Angel Bumps: Hello from Heaven - Anne Ba... Angel Bumps: Hello from Heaven - Anne Bardsley

I confess, when I received an offer to read Angel Bumps, I said no.  I think my words were, "It would have me crying in my cheerios."  But I had a second thought, because the lady that made the offer has been sending me reading material for a while so I felt I owed her a favor.  I'm happy I changed my mind and didn't miss out on this gem.  Anne Bardsley has compiled an amazing collection of stories from people that have had signs that their loved ones that have passed on are still with them and watching over them.  The stories are moving, touching tributes to love that never dies.  Did I cry in my cheerios?  No, but I may have blinked away a tear or two.  I didn't sit and devour the whole book as I usually do.  I spaced the stories out over a few days.  I have to say, after reading a few stories from this book each day, I felt lighter.  I've never had an Angel Bump, but it lightened my mood that others have found comfort with a little nudge from above.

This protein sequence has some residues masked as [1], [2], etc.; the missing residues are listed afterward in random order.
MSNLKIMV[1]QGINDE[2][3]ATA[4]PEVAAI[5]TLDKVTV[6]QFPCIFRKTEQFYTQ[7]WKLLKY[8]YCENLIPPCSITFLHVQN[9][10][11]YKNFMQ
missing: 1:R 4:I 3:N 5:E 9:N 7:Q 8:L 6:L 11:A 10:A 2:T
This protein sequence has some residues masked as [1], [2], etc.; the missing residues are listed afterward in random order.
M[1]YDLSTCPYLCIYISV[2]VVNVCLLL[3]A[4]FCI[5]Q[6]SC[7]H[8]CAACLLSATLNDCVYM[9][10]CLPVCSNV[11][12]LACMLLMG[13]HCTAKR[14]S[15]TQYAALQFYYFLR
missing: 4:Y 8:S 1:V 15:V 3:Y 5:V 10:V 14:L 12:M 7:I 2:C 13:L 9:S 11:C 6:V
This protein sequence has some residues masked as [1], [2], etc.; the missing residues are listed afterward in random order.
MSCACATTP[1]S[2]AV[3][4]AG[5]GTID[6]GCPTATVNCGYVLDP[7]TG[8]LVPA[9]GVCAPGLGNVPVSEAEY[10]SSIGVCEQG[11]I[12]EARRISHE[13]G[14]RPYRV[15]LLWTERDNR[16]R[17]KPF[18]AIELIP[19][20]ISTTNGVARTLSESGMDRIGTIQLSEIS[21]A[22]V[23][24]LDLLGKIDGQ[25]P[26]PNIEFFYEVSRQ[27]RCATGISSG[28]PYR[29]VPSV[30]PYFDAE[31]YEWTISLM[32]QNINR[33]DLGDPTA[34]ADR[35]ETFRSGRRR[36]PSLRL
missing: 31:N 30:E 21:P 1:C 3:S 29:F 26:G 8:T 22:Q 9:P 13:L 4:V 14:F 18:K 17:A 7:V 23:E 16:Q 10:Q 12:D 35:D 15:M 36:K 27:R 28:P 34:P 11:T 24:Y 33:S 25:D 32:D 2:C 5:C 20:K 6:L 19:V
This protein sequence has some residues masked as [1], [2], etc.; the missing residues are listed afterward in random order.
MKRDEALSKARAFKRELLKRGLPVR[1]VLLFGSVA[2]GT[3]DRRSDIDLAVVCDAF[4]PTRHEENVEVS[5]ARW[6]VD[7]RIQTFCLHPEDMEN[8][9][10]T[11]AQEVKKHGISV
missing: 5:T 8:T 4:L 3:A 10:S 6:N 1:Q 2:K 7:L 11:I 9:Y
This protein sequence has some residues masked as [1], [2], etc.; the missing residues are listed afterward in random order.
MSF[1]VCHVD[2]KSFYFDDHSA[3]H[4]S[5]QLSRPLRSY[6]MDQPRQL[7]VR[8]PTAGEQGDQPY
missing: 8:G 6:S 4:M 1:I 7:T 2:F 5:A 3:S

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review 2017-11-11 06:54
Thoughts: Close to Heaven
Close to Heaven: A Colorado High Country Christmas - Pamela Clare

Close to Heaven
by Pamela Clare
Book 5 of Colorado High Country


A few days prior to publishing this book, Pamela had written a blog post about how Close to Heaven was supposed to have been a Christmas novella, but that it ended up being long enough to be novel-length.  So rather than being a Christmas novella special for the Colorado High Country series, it is now the fifth installment of the series.

As I finished the second half of the book, I couldn't help but wonder whether, maybe, this story would have worked out better as a shorter, novella-length work.

This isn't to say that the book was terrible, but I certainly felt like it dragged on the last half of the story.  I easily saw Pamela's vision and direction for Close to Heaven, but I'm not sure it was necessarily a smoothly executed one.

Nonetheless, even with my misgivings and conflicts about how this novel was presented, I can't deny that, as usual, Pamela always creates a great story, story premise, and characters, with a lot of heart.


The Story:
It is about a month before Christmas and Scarlet Springs is expecting a wintry snow storm in the next few days.  Rain Minear has been feeling lonely ever since her daughter left for college, and she hasn't been able to catch the eye of her boss, Joe Moffat, whom she has been in love with for the past twenty years.  During the night, she starts to wonder if maybe it's time to move on with her life, and maybe start over in another place away from her childhood home of Scarlet Springs.